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COMM 112 (20)
Chapter 1

112 Chapter 1.docx

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Department
Commerce
Course Code
COMM 112
Professor
Teri Shearer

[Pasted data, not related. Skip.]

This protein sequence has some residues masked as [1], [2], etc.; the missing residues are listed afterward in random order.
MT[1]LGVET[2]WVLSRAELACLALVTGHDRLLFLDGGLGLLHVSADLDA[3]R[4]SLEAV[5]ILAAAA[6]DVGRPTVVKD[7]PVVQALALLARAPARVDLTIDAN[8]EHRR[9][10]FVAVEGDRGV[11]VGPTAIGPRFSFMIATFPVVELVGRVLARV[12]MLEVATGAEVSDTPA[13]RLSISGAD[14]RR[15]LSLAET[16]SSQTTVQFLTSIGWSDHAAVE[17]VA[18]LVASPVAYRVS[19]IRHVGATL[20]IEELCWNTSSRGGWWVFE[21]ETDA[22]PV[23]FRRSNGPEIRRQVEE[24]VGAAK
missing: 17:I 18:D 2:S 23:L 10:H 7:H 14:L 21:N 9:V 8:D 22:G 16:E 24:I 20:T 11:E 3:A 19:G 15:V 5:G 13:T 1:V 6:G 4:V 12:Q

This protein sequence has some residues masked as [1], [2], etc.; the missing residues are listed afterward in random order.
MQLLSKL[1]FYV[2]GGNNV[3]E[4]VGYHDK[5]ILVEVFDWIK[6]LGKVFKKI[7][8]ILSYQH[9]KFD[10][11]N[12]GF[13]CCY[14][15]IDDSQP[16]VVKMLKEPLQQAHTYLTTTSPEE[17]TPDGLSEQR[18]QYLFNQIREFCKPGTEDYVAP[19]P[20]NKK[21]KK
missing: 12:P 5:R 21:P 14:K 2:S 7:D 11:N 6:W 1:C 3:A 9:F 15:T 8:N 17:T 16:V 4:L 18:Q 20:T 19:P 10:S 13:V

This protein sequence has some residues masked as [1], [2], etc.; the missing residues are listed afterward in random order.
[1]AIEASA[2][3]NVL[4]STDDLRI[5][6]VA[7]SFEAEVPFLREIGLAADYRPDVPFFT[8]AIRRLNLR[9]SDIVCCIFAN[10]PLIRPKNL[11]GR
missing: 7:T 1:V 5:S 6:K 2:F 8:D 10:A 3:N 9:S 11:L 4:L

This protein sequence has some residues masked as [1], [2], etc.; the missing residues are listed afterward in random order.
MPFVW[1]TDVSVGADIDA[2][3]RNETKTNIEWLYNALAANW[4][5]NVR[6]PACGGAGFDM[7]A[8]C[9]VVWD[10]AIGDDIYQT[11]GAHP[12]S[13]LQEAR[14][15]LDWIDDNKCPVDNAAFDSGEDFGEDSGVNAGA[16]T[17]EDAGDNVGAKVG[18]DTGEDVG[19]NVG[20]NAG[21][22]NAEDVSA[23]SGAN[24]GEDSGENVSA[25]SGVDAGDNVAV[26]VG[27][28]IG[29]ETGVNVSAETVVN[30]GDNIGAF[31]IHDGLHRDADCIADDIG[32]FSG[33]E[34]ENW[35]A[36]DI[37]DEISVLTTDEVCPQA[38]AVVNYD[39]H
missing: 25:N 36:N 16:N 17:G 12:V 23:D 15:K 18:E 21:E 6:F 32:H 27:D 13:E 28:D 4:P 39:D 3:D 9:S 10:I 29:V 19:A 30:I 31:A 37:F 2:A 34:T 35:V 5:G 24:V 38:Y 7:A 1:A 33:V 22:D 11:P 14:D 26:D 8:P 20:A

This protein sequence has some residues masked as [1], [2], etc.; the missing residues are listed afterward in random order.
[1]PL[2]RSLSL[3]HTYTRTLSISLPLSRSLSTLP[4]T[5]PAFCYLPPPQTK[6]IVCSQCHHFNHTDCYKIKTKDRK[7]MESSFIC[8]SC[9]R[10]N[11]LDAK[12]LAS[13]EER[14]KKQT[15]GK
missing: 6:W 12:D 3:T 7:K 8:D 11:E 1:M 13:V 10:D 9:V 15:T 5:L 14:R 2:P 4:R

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1 WHAT IS MANAGERIAL ACCOUNTING  The provision of accounting information for a company’s internal users  Designed to support the information needs of mangers  There are no GAAPS or IFRS  Three broad objectives: o To provide info for planning the organizations actions o To provide info for controlling the organisations actions o To provide info for making effective decisions  Mangers need up to date info for the following activities: o Planning – the detailed formulation of action to achieve a particular end  Requires set objectives  Ex: a form may set objectives of increasing short term and long term profitability by improving overall quality of its products  Management needs to development plans that implement change and positive results  They should be clearly specified and detailed o Controlling – monitoring a plan’s implementation and taking corrective actions as needed  The implementation of the plan created before  Usually achieved by comparing actual performance with expected performance  This can be used to evaluate or correct the steps being taken  Based on feedback, manager can decide to let the plan continue as is or change it  The accounting for the planning and controlling can be financial or nonfinancial o Decision making – process of choosing amount competing alternatives  It is intertwined with planning and control  You can't plan and control without making decisions regarding competing alternatives  Supply information that triggers decision making MANGERIAL VS FINANCIAL CURRENT FOCUS OF MANAGERIAL ACCOUNTING  Changed to match technology advancements  Provides info that improves company’s planning, control and decision making  Evaluating the business from a cross-functional perspective  Providing info useful in improving total quality  New methods of estimating product cost and profitability 2 o Before because products were so similar, only the cost of material and labour would have differed  Figuring out the cost was relatively easy o Now with the increase of technology and automatic, there are more decisions involved o Traditional cost accounting in manufacturing does not record the cost of nonproducing such as the cost of faulty quality or of a machine being out of order  There are unrecorded and uncontrolled costs – and they run really high  Managerial accounting accounts for these costs ^ o Activity-Based Costs (ABCs) is a detailed approach to determine the cost of goods o ABC improves costing accuracy by emphasizing the cost of the many activities that must be done to product a product o Process-value analysis focuses on the way in which companies create value for customers  They objective is to find ways to perform necessary activities more efficiently and to eliminate those that do not create customer value Customer Orientation:  Customer value is a key focus because firms can establish a competitive advantage by creating better customer value for the same or lower cost or quality as competitors  Customer value = benefit received – cost associated with product  Benefits: product features, service, quality, instructions of use, reputation, brand name  Costs: money, time, effort, maintenance costs, disposal costs, etc. 1. Strategic positioning: o Cost info can help company identify strategies that increase customer value o Help create a sustainable competitive advantage o Firms chose from 2 strategies: (1) cost leadership and (2) superior products through differentiation AKA highest performance, quality, product features, best service, etc.  Ex: Best Buy’s Geek Squad – give you a 24/7 technical support 2. Product life cycles o Product life cycle: conception, introduction, growth, maturity, decline, withdrawal from market o It is associated with different marketing strategies and product mixes that require different planning and control decisions o Product life cycles range from months for trendy goods to many years for appliances and cars o Each stage of the cycle varies in length as well  Ex: technology usually have a longer development stage o Key element for planning and control purposes – identify and track revenues and costs over the product’s entire life cycle 3. The value chain o Refers to the set of business functions that add value to products o To succeed – all stages of various functions (like R&D, product design, production, marketing, distribution and customer service) need to add value to the final product o Systematic approach to examine the development of the firm’s competitive advantage o Created by M.E Porter o When value in built into each stage of a product, this increases the total value delivered o Not all functions are equally as important  BUT, no matter what the product, the company needs to create value 3 o Value chain PRIMAR
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